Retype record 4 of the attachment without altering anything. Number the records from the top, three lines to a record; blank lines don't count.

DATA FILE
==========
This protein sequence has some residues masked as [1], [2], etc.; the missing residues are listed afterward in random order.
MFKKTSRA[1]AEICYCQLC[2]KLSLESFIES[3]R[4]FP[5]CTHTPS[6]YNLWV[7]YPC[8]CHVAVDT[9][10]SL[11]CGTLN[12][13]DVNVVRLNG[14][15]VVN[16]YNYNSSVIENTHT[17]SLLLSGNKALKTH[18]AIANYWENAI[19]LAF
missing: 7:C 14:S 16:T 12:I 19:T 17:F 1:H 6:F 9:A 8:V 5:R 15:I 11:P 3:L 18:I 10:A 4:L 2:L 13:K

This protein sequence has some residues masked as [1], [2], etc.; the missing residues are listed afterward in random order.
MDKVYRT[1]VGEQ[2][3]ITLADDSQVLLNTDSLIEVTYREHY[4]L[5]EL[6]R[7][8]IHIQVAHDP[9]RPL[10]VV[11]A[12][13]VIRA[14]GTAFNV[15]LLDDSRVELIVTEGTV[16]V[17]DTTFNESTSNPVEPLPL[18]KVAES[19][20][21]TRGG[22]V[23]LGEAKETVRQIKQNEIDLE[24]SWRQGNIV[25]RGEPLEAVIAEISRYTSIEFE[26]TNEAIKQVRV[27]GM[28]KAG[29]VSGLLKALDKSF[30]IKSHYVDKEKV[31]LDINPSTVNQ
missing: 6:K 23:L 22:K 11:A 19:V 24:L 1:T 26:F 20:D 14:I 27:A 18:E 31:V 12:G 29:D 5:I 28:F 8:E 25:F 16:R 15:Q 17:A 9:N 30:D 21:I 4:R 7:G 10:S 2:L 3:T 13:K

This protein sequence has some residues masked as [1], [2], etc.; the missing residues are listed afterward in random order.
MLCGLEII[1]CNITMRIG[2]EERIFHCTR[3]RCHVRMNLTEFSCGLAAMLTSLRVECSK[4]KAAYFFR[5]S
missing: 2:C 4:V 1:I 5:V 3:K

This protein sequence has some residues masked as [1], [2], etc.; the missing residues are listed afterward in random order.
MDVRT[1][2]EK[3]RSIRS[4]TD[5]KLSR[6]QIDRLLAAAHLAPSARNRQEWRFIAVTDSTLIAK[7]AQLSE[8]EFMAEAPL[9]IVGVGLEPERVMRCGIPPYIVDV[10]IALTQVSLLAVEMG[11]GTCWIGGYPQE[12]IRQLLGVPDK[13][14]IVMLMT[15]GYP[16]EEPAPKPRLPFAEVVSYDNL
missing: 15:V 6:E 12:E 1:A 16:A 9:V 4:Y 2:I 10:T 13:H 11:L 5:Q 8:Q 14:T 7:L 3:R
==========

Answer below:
This protein sequence has some residues masked as [1], [2], etc.; the missing residues are listed afterward in random order.
MDVRT[1][2]EK[3]RSIRS[4]TD[5]KLSR[6]QIDRLLAAAHLAPSARNRQEWRFIAVTDSTLIAK[7]AQLSE[8]EFMAEAPL[9]IVGVGLEPERVMRCGIPPYIVDV[10]IALTQVSLLAVEMG[11]GTCWIGGYPQE[12]IRQLLGVPDK[13][14]IVMLMT[15]GYP[16]EEPAPKPRLPFAEVVSYDNL
missing: 15:V 6:E 12:E 1:A 16:A 9:V 4:Y 2:I 10:T 13:H 11:L 5:Q 8:Q 14:T 7:L 3:R